If you're not using all the Social Media at your disposal today, then you simply aren't communicating. Social Media is here to stay and the implications for government organizations, municipalities, and political candidates are immense.
If you’re not using all the Social Media at your disposal today, then you simply aren’t communicating. Social Media is here to stay and the implications for government organizations, municipalities, and political candidates are immense.
Amazingly, some people are still slow to this fast-moving train into the future—a 2010 study by the Fels Institute of Government at the University of Pennsylvania showed that only about half of the 79 cities in Pennsylvania were using Social Media (with 50 percent having Facebook presence and 56 percent being on Twitter). The survey covered 79 separate municipalities ranging in size from “less than 70,000 to greater than 1 million residents.” These numbers may have increased slightly since the study was conducted, but you can see that there is still tremendous room for improvement.
Municipalities can use Social Media to not only save money, but also become more accessible to larger groups of people while increasing the knowledge base of the public. Just imagine the variety of weekly and daily notifications for everything from trash pick-up (recyclables) to e-mail newsletters that could be sent out to people via their mobile devices. Or the information during extreme weather or other emergency situations could be greatly enhanced by early warnings sent out via texting and Tweeting. These methods can replace more costly resources, such as staffing in offices for answering telephone calls.
Do citizens really know their board of supervisors? Do they need to know about zoning issues in order to become more engaged? The answer is, most often, yes. Not taking advantage of Social Media tools such as Facebook, Twitter, and YouTube quite simply makes one look outdated and also disinterested in what constituents have to say.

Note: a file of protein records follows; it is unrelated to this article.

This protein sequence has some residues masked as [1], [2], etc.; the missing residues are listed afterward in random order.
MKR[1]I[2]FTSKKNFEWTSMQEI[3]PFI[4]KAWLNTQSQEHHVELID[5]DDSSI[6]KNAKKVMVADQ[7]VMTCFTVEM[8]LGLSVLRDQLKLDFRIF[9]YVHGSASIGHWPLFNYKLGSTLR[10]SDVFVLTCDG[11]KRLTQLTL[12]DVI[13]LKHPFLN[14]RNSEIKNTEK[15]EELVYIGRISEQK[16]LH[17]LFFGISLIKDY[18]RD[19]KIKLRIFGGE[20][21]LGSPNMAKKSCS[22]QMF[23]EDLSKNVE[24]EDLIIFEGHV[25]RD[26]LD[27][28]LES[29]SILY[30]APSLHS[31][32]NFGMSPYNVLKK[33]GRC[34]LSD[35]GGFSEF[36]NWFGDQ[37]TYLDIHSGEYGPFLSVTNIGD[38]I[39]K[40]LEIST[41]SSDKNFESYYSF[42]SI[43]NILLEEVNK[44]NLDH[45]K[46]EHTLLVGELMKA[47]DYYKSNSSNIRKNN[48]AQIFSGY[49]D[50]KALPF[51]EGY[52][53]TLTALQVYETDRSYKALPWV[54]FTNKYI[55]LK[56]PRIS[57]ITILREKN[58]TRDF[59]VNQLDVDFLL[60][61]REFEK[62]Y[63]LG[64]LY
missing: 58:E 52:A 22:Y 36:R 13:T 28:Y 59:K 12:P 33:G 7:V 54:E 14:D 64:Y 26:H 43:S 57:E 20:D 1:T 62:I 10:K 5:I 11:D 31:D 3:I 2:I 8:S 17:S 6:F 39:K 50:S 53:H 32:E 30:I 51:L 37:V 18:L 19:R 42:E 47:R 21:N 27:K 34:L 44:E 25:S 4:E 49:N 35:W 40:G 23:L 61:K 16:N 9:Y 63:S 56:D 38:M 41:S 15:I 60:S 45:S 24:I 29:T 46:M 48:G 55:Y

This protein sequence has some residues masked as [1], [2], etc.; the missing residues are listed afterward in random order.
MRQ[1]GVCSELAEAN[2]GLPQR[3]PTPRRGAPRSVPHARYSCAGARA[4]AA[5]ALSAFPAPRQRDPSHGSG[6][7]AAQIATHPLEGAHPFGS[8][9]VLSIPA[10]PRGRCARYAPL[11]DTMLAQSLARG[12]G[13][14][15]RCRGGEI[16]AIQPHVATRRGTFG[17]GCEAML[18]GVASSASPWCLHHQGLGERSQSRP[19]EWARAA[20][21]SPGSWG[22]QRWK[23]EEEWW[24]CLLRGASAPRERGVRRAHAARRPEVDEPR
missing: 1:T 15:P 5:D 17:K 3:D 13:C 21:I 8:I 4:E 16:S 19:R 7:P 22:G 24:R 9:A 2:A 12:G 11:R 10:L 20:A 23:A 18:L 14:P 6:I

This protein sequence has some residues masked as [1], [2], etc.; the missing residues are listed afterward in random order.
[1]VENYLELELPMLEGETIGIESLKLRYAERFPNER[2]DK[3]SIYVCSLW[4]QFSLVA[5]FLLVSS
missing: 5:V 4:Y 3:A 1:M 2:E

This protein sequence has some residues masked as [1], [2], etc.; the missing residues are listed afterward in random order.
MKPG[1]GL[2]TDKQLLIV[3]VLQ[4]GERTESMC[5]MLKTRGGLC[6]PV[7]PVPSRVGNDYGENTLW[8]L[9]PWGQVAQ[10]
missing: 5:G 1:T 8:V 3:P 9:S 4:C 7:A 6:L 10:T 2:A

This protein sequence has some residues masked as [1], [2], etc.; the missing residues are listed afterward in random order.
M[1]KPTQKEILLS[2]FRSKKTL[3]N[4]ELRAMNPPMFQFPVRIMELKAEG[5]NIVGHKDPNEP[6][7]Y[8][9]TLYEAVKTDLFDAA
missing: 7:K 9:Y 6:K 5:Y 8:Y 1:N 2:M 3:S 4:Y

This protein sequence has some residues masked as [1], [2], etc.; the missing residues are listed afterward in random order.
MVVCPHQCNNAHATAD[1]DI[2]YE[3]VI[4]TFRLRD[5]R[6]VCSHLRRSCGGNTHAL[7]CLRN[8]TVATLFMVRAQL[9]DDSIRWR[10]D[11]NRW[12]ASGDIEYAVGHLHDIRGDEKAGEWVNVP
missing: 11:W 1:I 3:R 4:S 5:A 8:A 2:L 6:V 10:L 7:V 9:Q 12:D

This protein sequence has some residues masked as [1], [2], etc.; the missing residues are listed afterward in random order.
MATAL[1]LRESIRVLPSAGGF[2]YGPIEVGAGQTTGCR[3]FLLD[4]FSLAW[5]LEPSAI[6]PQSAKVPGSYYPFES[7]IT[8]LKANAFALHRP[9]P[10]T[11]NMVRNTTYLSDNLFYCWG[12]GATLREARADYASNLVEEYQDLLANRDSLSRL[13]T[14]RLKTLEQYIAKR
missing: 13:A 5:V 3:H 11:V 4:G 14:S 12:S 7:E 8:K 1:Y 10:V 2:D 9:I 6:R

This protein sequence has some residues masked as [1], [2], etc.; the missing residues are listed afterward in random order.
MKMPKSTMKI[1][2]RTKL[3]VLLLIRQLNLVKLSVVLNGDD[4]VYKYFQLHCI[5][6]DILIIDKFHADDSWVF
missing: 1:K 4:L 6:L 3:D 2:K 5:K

Banks have been going “paperless” for years in an effort to save money and decrease their footprint. Of course, when dealing with major change, there will always be some people who prefer the old method but one could always offer incentives in the form of lower rates or special deals in order to get them to participate in electronic means of receiving bills, notices, and other communications. But especially now during tough economic times, municipalities owe it to the taxpayers to do the most they can with the tools available to them. It’s a win-win situation.
Whatever reasons one might have for not dedicating resources to these dominant Social Media forms are easily outweighed by the potential benefits.
Here is just a sampling of revolutionary ways that Social Media can help:
1. Automated tools to gather information, making government more manageable
2. Help in organizing events, meetings, rallies with a far larger audience reach
3. Taking out the “middle-man” of journalism: Showcase the stories that you want to be heard
4. Reputation management/crisis management: Respond to what’s being said out there, and do it in a fast, real-time environment
5. Collaborate and hear ideas from your supporters and members—a great way to get public feedback
Don’t delay. Start educating yourself and plan implementation today. You can even use Social Media to learn the best practices in Social Media!
By Susan Hardwicke, Ph.D.
Dr. Susan Hardwicke is a Social Media Executive and technology entrepreneur who invented the first online educational testing system. She currently assists clients with Social Media strategy, implementation, and application development.